Among the biggest advantages to customers according to proponents:

  • the ability to view and therefore understand prices in foreign countries in their home currency
  • the ability to enter expenses more easily (for business travellers)
  • EU regulation 2560/2001 could make non-eurozone cash withdrawals within the European Economic Area cheaper for eurozone customers, because euro cash withdrawals are regulated. A Swedish law (SFS 2002:598) combined with the EU resolution does the same thing for Swedish cards if the transaction is in SEK or EUR. Generally, Eurozone banks charge a fixed fee for foreign cash withdrawals while domestic withdrawals are fee of charge. Because of the EU regulation, this makes EEA withdrawals in euros free of charge. For example, let's say that a eurozone card is used for a withdrawal in the UK. With DCC there are two options: processing the transaction in pounds (good exhange rate but a fixed cash withdrawal fee) or processing the transaction in euros (bad exchange rate but no fixed cash withdrawal fee). For small amounts, the latter option may turn out cheaper.

The major drawback of DCC for the customer is the unfavorable exchange rates being applied by the merchant, resulting in a higher charge on their credit card.

The size of the foreign exchange margin added using DCC varies depending on DCC provider, card acquirer or payment gateway and merchant. This margin is in addition to any charges levied by the customer's bank or credit card company for a foreign purchase. In most cases, customers are charged more using DCC than they would have been if they had simply paid in the foreign currency.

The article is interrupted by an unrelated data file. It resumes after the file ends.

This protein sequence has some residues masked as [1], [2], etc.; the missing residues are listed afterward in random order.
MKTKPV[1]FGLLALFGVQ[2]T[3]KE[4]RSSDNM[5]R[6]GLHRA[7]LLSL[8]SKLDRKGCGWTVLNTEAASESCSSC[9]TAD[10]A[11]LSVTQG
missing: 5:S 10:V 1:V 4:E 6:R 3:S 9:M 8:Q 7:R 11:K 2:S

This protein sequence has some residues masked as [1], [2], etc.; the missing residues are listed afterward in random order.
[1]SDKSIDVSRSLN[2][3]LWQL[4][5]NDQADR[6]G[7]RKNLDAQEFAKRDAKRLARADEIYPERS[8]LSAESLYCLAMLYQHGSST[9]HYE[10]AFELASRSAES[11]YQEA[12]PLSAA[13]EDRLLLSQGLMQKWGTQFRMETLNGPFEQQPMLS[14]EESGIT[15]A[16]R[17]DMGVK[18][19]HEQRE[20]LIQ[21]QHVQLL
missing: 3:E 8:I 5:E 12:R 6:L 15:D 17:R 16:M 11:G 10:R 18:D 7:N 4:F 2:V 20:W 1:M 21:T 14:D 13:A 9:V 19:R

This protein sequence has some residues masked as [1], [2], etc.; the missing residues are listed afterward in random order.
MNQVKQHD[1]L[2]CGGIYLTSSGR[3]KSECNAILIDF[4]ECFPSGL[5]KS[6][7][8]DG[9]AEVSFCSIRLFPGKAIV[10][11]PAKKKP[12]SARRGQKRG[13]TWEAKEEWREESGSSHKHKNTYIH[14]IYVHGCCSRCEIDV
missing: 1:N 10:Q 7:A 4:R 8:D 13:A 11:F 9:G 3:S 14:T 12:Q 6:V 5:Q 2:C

An example can be seen in the following image, where the same GBP purchase is made twice just after each other: one with DCC and one without DCC. In both cases, the original amount is GBP 6.90 and is paid with a Visa card denominated in EUR. When applying DCC (left part of the image), the amount becomes EUR 8.20. This will also be the amount on the credit card statement. Without DCC, the amount is GBP 6.90 and the resulting EUR charge can be found only at the credit card statement, and can vary with any fluctuations between the GBP and EUR currencies.

On the card statement, the difference in charges can be seen: the DCC transaction is correctly charged at EUR 8.20 while the non-DCC is charged at EUR 8.04 - a difference of almost 2%. While this may seem a small amount for the customer, it can mean a big income stream for acquirer and merchant.

The main providers for the Card Present Environment (POS) are

  • Pure Commerce
  • Planet Payment
  • Euronet (also at ATMs)
  • Travelex
  • Caxton FX Card
  • Elavon
  • Global Blue (Formally Global Refund)
  • FEXCO DCC
  • FINTRAX
  • Monex Financial services
  • Global Currency Exchange
  • Chase Paymentech
  • US Financial Services Group
  • Concardis

The main providers for the Card Not Present Environment (Internet) are

  • Allied Wallet
  • Planet Payment
  • Travelex
  • Pure Commerce
  • Continuum Commerce Solutions
  • Global Currency Exchange
  • FEXCO DCC
  • Monex Financial services
  • Chase Paymentech
  • US Financial Services Group

Gateways supporting DCC for merchants include

  • Realex Payments
  • WorldNet TPS
  • Datacash
  • eMerchantPay
  • Global Collect
  • iPAY
  • FXmicropay